Priest's Wife - It is unacceptable for anyone working full time for a company paying bonuses to bosses and/or investor dividends, to be paid so little that said employers expect their income to be "subsidized" by food stamps and Section 8. This friend of yours is the epitome of what every American should hope to be - a hard worker, a good father and husband, and a good citizen. This makes me so incredibly sad. I will pray for he and his family. It's a matter of justice, of what is right.

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    1. Thanks RW! (I've been thinking about you)- you are right about all of it- thank God they are a Godly family...but this is the epitome of unfair!

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  4. In the fall my daughter, 14, who has had some recent issues with trauma and PTSD, gave birth to a baby. I told the hospital social worker that my husband and I were going to become guardians of the baby. She was very opposed to this and admonished my daughter - as I stood there - about the ramifications of "giving up her baby". I didn't want to have to say out loud, in front of my child, that she would be incapable of being a mother (even more so than most 14 year olds!)....so I told her "We want the baby to have health insurance." She looked at me as though I were crazy and said, "She can be on medicaid! She can get WIC!" That's a lot better than your insurance! I said I didn't feel right about taking government aid, when we were able to care for the child, and she out and out told me I was foolish. (Then she went in and spoke to my daughter when I wasn't there and did all she could to sabotage us.) Absolutely unbelievable. She truly seemed to want full care of an infant to go to a mentally ill fourteen year old....because it would be "foolish" not to let the state take over, I guess.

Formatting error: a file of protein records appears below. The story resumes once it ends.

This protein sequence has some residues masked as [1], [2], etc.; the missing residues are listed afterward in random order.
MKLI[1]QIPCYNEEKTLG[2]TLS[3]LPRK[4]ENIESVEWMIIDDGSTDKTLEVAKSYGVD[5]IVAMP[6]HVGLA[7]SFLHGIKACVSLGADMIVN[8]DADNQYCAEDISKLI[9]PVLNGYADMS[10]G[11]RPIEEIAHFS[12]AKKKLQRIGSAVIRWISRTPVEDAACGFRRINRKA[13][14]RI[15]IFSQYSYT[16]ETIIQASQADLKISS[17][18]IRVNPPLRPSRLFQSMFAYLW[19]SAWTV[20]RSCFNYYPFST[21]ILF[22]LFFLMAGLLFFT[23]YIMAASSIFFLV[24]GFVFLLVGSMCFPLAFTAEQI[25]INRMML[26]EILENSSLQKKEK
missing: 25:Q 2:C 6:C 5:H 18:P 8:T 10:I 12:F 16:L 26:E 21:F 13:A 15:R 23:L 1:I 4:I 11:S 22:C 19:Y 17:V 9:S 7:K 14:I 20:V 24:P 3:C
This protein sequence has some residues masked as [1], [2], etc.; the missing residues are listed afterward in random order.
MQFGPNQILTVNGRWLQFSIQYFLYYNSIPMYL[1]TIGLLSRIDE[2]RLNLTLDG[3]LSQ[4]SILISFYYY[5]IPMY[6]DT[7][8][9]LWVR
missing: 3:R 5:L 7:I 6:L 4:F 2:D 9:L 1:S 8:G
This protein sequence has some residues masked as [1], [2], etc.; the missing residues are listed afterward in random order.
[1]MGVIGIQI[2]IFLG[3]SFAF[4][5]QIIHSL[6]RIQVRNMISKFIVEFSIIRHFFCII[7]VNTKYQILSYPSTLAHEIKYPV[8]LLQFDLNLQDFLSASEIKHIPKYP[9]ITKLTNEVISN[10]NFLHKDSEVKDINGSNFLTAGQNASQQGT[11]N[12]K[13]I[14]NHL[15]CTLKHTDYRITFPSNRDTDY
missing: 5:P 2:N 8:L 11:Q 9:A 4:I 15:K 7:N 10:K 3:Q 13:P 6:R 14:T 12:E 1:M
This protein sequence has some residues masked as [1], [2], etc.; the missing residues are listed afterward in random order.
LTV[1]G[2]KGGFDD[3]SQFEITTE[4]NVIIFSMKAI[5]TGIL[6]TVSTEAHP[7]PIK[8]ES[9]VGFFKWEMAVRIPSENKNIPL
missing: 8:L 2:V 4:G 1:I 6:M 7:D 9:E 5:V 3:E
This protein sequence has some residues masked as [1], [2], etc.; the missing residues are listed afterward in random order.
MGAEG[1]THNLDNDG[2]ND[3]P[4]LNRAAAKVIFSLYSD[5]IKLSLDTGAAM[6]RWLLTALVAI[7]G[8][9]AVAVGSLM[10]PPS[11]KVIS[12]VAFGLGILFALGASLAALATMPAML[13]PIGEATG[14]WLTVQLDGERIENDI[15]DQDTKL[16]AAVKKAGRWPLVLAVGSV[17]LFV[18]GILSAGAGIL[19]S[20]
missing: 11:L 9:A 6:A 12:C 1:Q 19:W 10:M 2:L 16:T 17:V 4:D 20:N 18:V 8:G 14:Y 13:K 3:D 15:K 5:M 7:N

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    1. wow Annie- I'll be praying for your family- and I hope that everyone who reads this will be praying, too...happy endings are possible....

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  5. For a boss to take a man's labor -- even unskilled labor -- for 40 hours and week and 52 weeks a year, and not pay a living wage is a sin. We hear about changing the definition of marriage, but what about changing the definition of "job."? A job is a means to a self-support, not simply some amount of wages in exchange for labor.

    But the Church has important teachings on this matter. The first is that we believe in original sin. We cannot sit around and wait for all bosses to accept God's teaching. The Church tells us that it is good for employees to come together in solidarity. We need to listen to the church's teaching on the rights of labor and labor organization. And we need good Christian men helping to lead our unions and acting in solidarity with other workers Christian and non-Christian, in order to be a witness to Christ in the workplace.

    Blessed Nikolas Gross, pray for us! Pray for all workers!

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thoughtful comments are welcome to the conversation! (moderation on posts older than a week...)